I had a long discussion with my friends Heather and Mike a month ago, sparked by these articles. If you don’t want to read them, they’re about how insane it is to steal music from artists you respect. Our discussion was about why I was still stealing. Up until a month ago, here were my justifications for stealing music.
- Certain bands/artists I will always buy physical albums from, because they are my favorites (TMBG, Ted Leo, Andrew Bird, Jens Lekman), and I don’t care that I’ll never use the CD, other than to rip it to my computer.
- The theft of a band’s albums is justified if I go to see them in concert.
- The theft of a band’s albums is justified if I get friends into them and make them new fans.
- Bands from before 1980 already have plenty of money (used to justify jacking the extensive back catalog of major artists).
Justifications 1 and 2 fall under the category of “See? I’m putting money into the music industry and supporting bands!” although at a greatly reduced rate. 3 apparently gives me credit if other people spend the money I wasn’t willing to part with. 4 is basically, “I’m not paying for an album my parents own.” This covered most of the music I downloaded from an assortment of file sharing programs over the last decade or so. And I didn’t feel too guilty about it, in part because everyone I know has probably made a justification similar to mine at some point in their lives.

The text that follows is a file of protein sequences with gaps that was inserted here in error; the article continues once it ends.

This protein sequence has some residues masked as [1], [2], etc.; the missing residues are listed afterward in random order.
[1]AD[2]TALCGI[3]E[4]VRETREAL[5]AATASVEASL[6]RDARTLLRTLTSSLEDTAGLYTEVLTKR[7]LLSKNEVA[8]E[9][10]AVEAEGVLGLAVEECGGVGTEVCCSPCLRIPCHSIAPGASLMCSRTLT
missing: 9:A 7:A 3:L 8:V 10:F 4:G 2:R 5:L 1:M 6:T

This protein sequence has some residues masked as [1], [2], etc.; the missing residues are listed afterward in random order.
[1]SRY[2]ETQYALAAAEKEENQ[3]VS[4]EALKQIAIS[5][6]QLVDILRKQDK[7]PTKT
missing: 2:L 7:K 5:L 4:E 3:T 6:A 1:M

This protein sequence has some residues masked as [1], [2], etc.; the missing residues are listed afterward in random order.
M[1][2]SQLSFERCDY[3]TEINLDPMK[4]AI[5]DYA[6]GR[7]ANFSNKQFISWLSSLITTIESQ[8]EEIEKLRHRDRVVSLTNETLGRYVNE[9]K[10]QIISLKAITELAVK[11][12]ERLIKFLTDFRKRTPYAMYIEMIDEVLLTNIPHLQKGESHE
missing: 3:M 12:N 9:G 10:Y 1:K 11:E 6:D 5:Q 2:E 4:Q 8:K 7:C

But, unbelievably, I’m an adult now. I pay legitimately for expensive software (Logic Pro being the most recent purchase), I’ve always bought tons of books, I pay to go see movies in the theater, and I shell out monthly for a Netflix subscription. So why was I still not paying for music?
The answer, I think, was habit. I was used to not paying, and it seemed silly to start paying for something I could easily get for free. I viewed music as a free thing. But this is a weak argument. It’s at least as easy, if not easier, to pay for music than to steal it. I’d be getting the same files, except now the artist would actually see a few dollars. In some cases, I’d be able to buy music directly from an artist’s website and give them more than a few.
Which, after my discussion, was what I’ve decided to do from now on. The very first album I bought was Jonathan Coulton’s Artificial Heart. It seemed fitting considering Coulton himself posted a well-reasoned response to those articles above, where he makes a case both for paying artists and also having an open internet where we can share things. I’ve seen JoCo five times, all at events where I did not directly pay to see him (PAX East mainly), but ones where he assumedly he made some money. But it felt good to support him directly, for an album I’d definitely call his best.
As an artist myself, who hopes to someday be supported by fans buying things I help create, it seems deeply, deeply hypocritical to pay for all these other entertainments in my life, and not be paying for music. If I can afford a few beers with friends each week, I can afford to stop buying one of those beers and pay instead for the music I enjoy. If we continue to have the free, open Internet we have, we also need to decide to use it in a responsible way. Compensating artists is one of the easiest ways we can do that.
I’m going to see Ted Leo, Mission of Burma and Wild Flag tonight at Prospect Park. I’ve never heard Wild Flag’s album, but I’m in luck – it’s only $5 on Amazon. Sold.